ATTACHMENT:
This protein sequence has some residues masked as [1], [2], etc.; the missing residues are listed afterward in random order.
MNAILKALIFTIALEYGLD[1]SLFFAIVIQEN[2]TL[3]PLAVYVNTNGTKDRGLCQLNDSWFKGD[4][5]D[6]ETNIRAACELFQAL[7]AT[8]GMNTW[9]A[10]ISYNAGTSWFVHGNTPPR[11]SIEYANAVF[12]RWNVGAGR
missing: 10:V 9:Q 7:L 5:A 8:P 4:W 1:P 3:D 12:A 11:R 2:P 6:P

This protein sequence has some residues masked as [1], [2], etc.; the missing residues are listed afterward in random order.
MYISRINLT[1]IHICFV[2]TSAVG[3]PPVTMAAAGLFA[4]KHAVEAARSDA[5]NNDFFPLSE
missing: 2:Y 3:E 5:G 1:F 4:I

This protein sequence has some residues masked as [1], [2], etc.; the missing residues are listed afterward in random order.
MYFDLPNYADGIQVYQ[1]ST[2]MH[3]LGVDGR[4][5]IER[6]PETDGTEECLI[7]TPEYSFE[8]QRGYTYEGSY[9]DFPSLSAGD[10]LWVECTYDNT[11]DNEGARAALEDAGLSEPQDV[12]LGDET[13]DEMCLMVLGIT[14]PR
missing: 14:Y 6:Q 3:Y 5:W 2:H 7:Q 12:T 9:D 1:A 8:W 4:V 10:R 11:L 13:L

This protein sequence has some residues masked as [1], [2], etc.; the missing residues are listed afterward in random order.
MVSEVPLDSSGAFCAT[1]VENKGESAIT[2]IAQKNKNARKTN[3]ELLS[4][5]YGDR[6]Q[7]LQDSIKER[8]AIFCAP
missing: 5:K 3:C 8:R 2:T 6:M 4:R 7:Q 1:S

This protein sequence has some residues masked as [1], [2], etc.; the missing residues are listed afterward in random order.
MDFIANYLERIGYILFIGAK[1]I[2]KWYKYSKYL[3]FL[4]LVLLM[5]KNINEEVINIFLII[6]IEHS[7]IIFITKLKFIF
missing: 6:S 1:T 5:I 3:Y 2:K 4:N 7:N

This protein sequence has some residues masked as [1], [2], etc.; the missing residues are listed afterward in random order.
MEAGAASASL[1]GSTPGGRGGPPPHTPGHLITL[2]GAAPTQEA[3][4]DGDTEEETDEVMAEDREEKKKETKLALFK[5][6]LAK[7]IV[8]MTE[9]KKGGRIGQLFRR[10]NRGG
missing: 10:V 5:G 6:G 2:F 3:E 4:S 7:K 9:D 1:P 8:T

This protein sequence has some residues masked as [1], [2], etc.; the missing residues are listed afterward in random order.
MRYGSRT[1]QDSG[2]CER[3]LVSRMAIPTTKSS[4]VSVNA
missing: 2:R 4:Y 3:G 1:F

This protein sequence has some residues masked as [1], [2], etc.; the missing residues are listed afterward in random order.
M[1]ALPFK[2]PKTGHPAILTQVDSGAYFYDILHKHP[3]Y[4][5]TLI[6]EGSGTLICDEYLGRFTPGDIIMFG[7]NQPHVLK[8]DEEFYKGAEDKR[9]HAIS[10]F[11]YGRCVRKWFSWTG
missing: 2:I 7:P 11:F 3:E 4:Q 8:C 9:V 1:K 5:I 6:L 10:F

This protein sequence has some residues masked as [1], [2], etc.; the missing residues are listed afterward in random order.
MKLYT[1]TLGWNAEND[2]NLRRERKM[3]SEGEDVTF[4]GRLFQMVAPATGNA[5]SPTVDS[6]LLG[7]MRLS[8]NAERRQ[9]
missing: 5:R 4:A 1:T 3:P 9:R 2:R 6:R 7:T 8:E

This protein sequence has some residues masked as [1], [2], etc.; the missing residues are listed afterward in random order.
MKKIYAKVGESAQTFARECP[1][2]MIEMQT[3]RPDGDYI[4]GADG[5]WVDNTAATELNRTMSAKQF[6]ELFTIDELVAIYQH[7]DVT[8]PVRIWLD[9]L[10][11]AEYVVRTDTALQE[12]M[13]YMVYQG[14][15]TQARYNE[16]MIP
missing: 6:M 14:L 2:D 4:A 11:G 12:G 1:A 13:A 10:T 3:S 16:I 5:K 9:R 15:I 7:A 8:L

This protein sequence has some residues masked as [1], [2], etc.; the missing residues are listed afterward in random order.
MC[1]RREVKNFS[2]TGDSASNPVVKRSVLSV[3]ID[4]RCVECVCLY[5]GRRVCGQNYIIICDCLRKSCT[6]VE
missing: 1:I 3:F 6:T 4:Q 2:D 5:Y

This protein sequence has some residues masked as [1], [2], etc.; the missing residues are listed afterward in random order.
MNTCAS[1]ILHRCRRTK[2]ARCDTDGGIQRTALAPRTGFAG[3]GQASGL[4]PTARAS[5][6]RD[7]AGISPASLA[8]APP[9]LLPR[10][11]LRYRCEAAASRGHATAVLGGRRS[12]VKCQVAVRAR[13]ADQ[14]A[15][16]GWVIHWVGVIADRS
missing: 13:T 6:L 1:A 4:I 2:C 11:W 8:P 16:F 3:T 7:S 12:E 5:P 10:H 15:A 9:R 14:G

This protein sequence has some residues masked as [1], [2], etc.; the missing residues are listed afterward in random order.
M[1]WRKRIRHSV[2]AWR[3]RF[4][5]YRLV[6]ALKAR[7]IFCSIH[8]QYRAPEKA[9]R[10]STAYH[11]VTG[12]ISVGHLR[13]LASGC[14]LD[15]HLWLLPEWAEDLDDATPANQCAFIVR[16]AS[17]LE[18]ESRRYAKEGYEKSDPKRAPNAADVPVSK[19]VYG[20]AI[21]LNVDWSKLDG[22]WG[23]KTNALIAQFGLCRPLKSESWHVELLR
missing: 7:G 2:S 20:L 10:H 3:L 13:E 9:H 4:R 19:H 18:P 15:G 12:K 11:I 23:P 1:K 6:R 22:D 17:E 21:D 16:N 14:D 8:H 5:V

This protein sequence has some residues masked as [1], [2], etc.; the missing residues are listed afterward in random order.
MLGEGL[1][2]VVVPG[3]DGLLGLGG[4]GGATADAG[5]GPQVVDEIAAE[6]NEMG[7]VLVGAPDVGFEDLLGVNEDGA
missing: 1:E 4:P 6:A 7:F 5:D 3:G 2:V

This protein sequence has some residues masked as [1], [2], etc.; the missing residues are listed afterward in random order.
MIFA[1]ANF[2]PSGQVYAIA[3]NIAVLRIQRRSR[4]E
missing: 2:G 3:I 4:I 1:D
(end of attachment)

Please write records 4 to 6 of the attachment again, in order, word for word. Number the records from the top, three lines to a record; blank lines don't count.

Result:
This protein sequence has some residues masked as [1], [2], etc.; the missing residues are listed afterward in random order.
MVSEVPLDSSGAFCAT[1]VENKGESAIT[2]IAQKNKNARKTN[3]ELLS[4][5]YGDR[6]Q[7]LQDSIKER[8]AIFCAP
missing: 5:K 3:C 8:R 2:T 6:M 4:R 7:Q 1:S

This protein sequence has some residues masked as [1], [2], etc.; the missing residues are listed afterward in random order.
MDFIANYLERIGYILFIGAK[1]I[2]KWYKYSKYL[3]FL[4]LVLLM[5]KNINEEVINIFLII[6]IEHS[7]IIFITKLKFIF
missing: 6:S 1:T 5:I 3:Y 2:K 4:N 7:N

This protein sequence has some residues masked as [1], [2], etc.; the missing residues are listed afterward in random order.
MEAGAASASL[1]GSTPGGRGGPPPHTPGHLITL[2]GAAPTQEA[3][4]DGDTEEETDEVMAEDREEKKKETKLALFK[5][6]LAK[7]IV[8]MTE[9]KKGGRIGQLFRR[10]NRGG
missing: 10:V 5:G 6:G 2:F 3:E 4:S 7:K 9:D 1:P 8:T